Central Texas election officials confront nationwide shortage of poll workers

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AUSTIN (KXAN) — Amid a national shortage of election workers fueled by the ongoing threat of the COVID-19 pandemic, Central Texas election officials are preparing for record voter turnout with potentially fewer resources for the November elections.

Williamson County Election Administrator Chris Davis is confident the county has enough election workers, 200-300, to manage early voting, which begins Oct. 13 and runs through Oct. 30. But that number will have to double to cover the county’s estimated 60 Election Day voting sites.

“We still need poll workers,” Davis said. “Volunteering to work in November has given them pause.”
Election workers are primarily, according to Davis, older, retired residents. The risks posed by the coronavirus have led some to sit out the 2020 election cycle.

In Texas, voters are encouraged, not required, to wear masks at polling sites. Davis said voters choosing not to wear a mask on Election Day will be directed to more secluded areas.

“(Poll worker) safety, as well as voter safety, is going to be paramount,” Davis said.

You can apply to be an election worker in Williamson County here.

Facebook has joined the effort to recruit poll workers by prompting users to volunteer through the social media platform, while also offering employees, including those based in Austin, to receive paid time off to volunteer. Old Navy and Target announced similar initiatives.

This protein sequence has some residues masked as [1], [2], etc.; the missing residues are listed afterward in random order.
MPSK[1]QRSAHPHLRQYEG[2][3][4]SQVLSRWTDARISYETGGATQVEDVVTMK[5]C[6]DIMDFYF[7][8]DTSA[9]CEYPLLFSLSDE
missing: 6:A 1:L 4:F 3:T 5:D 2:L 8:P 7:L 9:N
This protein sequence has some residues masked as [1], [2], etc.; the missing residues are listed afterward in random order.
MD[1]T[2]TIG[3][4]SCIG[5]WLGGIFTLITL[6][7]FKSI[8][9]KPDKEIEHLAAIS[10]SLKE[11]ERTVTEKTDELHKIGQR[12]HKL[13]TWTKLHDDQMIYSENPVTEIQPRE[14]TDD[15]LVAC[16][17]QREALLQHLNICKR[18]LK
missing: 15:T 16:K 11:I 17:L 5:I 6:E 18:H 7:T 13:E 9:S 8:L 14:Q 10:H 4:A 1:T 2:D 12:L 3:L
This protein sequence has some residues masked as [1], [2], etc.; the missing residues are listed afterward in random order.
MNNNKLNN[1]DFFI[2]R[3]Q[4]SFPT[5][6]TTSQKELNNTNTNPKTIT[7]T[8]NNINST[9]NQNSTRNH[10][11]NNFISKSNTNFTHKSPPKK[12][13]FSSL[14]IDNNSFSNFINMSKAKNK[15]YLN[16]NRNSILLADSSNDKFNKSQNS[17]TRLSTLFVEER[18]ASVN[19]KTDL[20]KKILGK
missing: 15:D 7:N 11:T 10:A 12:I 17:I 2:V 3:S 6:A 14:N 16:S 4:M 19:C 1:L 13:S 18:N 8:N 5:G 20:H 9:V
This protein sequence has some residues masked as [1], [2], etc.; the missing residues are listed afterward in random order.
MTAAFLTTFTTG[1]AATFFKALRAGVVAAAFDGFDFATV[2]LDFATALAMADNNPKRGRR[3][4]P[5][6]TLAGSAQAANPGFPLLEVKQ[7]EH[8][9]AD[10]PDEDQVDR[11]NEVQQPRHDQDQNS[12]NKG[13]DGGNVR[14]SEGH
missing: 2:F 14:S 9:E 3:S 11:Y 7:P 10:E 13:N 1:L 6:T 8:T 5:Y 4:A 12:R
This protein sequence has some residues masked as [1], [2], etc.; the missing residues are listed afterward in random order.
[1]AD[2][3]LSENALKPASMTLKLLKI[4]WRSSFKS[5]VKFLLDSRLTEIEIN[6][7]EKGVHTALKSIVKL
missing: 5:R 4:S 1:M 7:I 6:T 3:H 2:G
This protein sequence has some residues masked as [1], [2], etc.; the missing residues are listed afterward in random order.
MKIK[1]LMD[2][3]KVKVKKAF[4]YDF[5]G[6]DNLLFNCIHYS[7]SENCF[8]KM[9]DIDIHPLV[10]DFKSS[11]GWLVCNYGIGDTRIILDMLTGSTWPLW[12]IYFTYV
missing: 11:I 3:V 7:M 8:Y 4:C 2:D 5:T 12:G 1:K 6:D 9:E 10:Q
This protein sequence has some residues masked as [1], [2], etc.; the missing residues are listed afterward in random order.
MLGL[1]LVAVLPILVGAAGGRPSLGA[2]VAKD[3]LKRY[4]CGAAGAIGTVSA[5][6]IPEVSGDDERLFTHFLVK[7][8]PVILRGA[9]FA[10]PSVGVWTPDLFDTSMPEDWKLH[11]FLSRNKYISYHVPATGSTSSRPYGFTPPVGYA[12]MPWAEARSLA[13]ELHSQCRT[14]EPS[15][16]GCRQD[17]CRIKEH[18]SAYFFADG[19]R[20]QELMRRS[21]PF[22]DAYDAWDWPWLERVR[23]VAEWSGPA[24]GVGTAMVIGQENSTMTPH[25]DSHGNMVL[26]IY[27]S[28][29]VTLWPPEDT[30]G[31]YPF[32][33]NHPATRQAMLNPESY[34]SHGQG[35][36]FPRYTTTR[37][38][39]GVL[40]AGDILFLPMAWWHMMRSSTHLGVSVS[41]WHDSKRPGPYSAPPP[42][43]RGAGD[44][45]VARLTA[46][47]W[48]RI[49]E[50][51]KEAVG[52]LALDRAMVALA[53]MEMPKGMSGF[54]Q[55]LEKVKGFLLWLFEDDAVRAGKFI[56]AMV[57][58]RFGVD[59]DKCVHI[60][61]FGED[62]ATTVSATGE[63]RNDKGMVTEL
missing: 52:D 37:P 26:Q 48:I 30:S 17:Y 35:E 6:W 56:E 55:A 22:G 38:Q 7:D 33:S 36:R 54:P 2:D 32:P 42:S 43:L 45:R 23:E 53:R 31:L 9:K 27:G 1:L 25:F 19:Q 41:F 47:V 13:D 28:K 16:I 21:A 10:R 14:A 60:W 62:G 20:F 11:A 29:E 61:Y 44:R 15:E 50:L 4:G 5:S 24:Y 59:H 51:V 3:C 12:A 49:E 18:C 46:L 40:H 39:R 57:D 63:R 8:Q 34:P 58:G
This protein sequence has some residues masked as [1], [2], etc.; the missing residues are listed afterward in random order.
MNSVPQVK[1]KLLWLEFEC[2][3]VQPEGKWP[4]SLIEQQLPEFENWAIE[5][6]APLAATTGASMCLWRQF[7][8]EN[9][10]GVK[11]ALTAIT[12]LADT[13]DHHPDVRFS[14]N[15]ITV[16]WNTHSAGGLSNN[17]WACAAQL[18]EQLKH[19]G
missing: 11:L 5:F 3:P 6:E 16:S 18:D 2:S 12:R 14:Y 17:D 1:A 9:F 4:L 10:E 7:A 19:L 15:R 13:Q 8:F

“We want to do the best that we possibly can to help our democracy continue to thrive,” said Robert Traynham, director of public relations at Facebook.

Travis County will require 2,000 election workers — including poll workers, ballot-by-mail hand delivery clerks, box truck drivers and other positions. While the county clerk still needs more poll workers, a spokesperson for the county clerk said they have received a surge in recent applications to volunteer.

Hays County avoided a shortage of election workers by beginning recruitment six months ago. Training for election workers is taking place virtually, due to the pandemic.

Jennifer Anderson, the election administrator, said they are emphasizing the need for voters to check their registration now and to take advantage of the expanded early voting period.

“That is their best defense when it comes to long waits and being able to avoid big crowds,” Anderson told KXAN.

You can apply to be an election worker in Hays County here.

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